Just by the events of this week (and by looking at previous central bank actions) it is clear that the economic problems in the developed world are structural. Markets are not allocating resources according to demand and supply because that demand and supply is being manipulated, adjusted and controlled. This is occurring on all scales. Central banks are manipulating the demand/supply of money to assist ailing banks. Ailing banks are manipulating LIBOR rates, asset prices, derivatives markets to protect their balance sheets and profitability. The huge sums of money spent on asset purchases and QE are going to support dysfunctional banks rather than stimulating investment. Those banks are using the additional capital to speculate in a variety of markets and assets and helping asset prices to rise to unsustainable highs.
Summary of post FOMC market movements - carnage in all asset classes:
- All equity indices around the world are sharply lower over the past 2 days. The weekly falls have been the heaviest for almost 2 years
- Precious metals such as Gold and Silver as well as Copper have suffered their largest one-two day declines in 20 months
- AAA and corporate credit spreads have widened by their highest margin in 2 years
- Emerging market currencies such as the Mexican Peso and Commodity currencies such as AUD, NZD and CAD have fallen by their highest margin in 20 months against USD
- S&P futures had the heaviest volumes in almost 2 years as they fell by almost 700 points since Wednesday (-4.4%)
- US Treasuries did well to record modest gains as safe-haven demand surged (in 2008 even Treasuries declined as investors sold everything in favour of cash. We may be about to witness this in the coming weeks)
- The VIX Index broke above 21% yesterday - its highest close this year
|Source: Reuters & ZeroHedge|
Investors are also being reminded that EU event risk has not gone away. The IMF only yesterday threatened to block funding to Greece subject to yet more conditions being accepted. Greece is notably missing its Troika goals and the issue is becoming increasingly critical as fears of an impasse rise. As the FT reported yesterday, the IMF is preparing to suspend aid payments to Greece over what it claims is a 4bn EUR shortfall that has opened up. Higher than expected budget shortfalls, rising bond yields on Greek government debt and a stuttering privatisation programme has spurred the IMF to warn EU officials that these problems will force theIMF to stop aid payments by the end of July 2013. Equity markets are already reacting to this re-awakening of EU event risk alongside sharp declines in EUR/JPY.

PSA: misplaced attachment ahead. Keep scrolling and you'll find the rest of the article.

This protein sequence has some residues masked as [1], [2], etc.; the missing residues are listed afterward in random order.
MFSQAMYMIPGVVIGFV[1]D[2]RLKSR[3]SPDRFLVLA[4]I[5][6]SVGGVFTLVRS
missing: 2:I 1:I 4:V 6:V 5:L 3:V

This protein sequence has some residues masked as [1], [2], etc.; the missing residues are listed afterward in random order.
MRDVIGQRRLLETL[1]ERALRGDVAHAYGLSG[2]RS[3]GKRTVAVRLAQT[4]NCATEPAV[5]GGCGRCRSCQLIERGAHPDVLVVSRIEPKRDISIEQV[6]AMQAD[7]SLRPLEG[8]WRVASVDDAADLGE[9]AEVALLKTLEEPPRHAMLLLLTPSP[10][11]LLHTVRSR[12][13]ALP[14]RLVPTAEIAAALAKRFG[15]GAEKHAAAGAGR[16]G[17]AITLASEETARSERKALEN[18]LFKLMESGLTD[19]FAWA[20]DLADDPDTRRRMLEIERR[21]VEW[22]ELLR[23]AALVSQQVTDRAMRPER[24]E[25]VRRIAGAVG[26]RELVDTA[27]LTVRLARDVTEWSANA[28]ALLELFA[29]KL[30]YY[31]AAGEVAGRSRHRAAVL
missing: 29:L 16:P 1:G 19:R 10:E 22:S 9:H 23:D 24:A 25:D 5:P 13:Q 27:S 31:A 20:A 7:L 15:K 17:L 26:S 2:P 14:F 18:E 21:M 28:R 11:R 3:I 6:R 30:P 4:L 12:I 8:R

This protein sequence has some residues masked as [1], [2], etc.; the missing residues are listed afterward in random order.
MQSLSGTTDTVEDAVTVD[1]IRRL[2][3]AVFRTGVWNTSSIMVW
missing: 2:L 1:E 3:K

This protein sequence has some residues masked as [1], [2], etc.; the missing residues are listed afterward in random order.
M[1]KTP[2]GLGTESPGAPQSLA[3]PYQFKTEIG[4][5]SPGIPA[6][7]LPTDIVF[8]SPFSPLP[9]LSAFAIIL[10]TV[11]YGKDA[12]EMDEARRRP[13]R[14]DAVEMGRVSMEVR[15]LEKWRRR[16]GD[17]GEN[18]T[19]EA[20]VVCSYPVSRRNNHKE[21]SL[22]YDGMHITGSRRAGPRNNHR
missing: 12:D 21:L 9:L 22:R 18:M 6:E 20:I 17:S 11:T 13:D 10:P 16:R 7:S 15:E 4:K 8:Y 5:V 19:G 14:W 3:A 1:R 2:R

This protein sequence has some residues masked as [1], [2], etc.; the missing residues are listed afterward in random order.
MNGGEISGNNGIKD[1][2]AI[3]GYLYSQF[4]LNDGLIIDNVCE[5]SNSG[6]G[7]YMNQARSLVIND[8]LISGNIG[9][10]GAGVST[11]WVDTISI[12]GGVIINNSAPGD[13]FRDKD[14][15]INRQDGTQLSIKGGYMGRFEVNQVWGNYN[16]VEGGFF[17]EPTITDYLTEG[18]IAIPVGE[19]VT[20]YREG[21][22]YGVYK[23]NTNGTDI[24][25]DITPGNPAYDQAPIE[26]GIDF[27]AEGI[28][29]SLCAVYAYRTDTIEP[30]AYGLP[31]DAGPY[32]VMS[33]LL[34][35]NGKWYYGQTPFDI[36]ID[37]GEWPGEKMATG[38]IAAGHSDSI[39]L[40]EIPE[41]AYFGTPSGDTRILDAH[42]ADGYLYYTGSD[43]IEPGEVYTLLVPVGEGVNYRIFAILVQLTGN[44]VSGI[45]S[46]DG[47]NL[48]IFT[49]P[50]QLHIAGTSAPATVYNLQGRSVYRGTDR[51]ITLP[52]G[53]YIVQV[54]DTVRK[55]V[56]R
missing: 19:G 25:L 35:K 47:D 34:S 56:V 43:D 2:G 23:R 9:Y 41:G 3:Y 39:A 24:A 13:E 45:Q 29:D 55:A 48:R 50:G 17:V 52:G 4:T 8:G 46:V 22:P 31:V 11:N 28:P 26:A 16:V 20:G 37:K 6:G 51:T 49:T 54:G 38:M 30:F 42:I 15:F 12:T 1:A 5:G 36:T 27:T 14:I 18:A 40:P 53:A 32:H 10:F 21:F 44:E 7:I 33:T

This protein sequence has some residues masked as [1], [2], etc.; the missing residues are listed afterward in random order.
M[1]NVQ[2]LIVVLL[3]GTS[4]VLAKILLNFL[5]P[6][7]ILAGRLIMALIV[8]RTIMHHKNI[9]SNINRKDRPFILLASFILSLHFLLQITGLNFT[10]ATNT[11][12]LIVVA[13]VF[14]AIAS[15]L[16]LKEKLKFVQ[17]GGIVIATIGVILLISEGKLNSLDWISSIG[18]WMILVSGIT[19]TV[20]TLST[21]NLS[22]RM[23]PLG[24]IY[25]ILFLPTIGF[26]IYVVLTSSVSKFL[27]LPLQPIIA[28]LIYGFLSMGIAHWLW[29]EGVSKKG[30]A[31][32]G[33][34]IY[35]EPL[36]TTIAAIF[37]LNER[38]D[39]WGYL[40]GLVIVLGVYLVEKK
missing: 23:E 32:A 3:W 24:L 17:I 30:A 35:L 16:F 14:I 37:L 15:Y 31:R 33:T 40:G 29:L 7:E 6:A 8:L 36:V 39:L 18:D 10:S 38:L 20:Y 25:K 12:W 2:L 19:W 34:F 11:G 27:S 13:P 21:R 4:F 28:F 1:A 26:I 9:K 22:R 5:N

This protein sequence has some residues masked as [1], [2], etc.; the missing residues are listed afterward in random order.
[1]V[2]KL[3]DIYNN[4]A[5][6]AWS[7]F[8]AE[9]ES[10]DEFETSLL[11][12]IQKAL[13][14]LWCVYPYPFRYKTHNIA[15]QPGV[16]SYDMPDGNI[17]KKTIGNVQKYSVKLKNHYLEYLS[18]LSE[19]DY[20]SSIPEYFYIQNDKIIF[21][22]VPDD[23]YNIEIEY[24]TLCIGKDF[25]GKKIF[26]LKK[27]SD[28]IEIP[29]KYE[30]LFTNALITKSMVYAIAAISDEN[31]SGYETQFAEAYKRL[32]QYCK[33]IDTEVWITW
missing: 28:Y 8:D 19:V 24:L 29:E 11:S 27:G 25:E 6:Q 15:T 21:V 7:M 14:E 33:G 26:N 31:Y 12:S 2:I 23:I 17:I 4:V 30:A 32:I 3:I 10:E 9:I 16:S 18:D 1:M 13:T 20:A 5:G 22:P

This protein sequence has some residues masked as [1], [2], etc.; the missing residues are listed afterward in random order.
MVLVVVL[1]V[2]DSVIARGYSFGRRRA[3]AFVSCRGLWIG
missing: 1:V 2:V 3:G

This creates more political uncertainty as several Greek policymakers may now resign, calls for fresh elections, new coalitions, more public unrest and eventually when an agreement is reached - it only takes a few weeks or months for it to unravel due to 'overly optimistic' estimates or lower than expected GDP growth. This series of events has happened numerous times, repeating themselves in several EU countries such as Greece, Portugal and Ireland.
As a cherry on top the credit bubble in China continues to expand and raising the threat level for all leveraged, speculative market participants.
Commissioned by Think Forex
Written by George Tchetvertakov